Saturday, January 16, 2010

Sylvio Cator: Haitian hero

Outside Haiti, the name Sylvio Cator means little. To Haitians, though, he is the namesake of their national stadium. Mention Stade Sylvio Cator to Haitians and they will usually smile, remembering a place which served as a platform to launch the country into the world's sporting consciousness in the 1970s.

Now, the stadium is being used to treat victims of Tuesday's earthquake. There is no bigger edifice in Port-au-Prince. There is probably no greater symbol of the spirit of the Haitain people.

Sylvio Cator was one of the most remarkable athletes of the last century. Cator captained the Haiti national team in soccer and also long-jumped nearly 25 feet, winning a silver medal in the 1928 Olympics in Paris. I thought of Cator when watching Bob Beamon play in a celebrity soccer game at the Copa Latina in Miami a few years ago. Beamon, though considered an almost supernatural athlete when he long-jumped 29 feet, 2 inches, was one of the worst soccer players I've ever seen. My point: the build of a long jumper and soccer player are so different, that you almost cannot be an elite competitor in both activities -- but Cator was.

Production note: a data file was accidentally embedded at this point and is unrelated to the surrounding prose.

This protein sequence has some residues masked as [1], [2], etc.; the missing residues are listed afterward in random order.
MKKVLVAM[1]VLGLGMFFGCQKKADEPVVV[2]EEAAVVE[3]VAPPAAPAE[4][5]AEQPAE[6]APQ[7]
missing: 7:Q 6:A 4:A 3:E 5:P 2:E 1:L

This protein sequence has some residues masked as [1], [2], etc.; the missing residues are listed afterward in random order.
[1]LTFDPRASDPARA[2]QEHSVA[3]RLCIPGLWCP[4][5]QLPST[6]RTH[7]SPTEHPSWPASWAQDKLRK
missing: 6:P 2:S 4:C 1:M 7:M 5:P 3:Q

My first trip to the Caribbean was in August, 1991. My assignment -- the Haiti-U.S. Olympic qualifying soccer match. Actually, there was no assignment -- I went on my own, hoping to be able to write about the game either for my newspaper or to freelance it. I was also working on a "searching for Joe Gaetjens" story, which I was able to get published in Soccer Zones, thanks to Anne Woodworth.

I had never seen a place resembling Port-au-Prince and I don't believe there is anything like it in the Western Hemisphere, in terms of the scale of squalor. A friend once asked Mother Teresa where people were most needed for charitable causes and humanitarian work, expecting her to recommend some heavily overpopulated place on the Indian sub-continent or Southeast Asia. Her reply: "Haiti."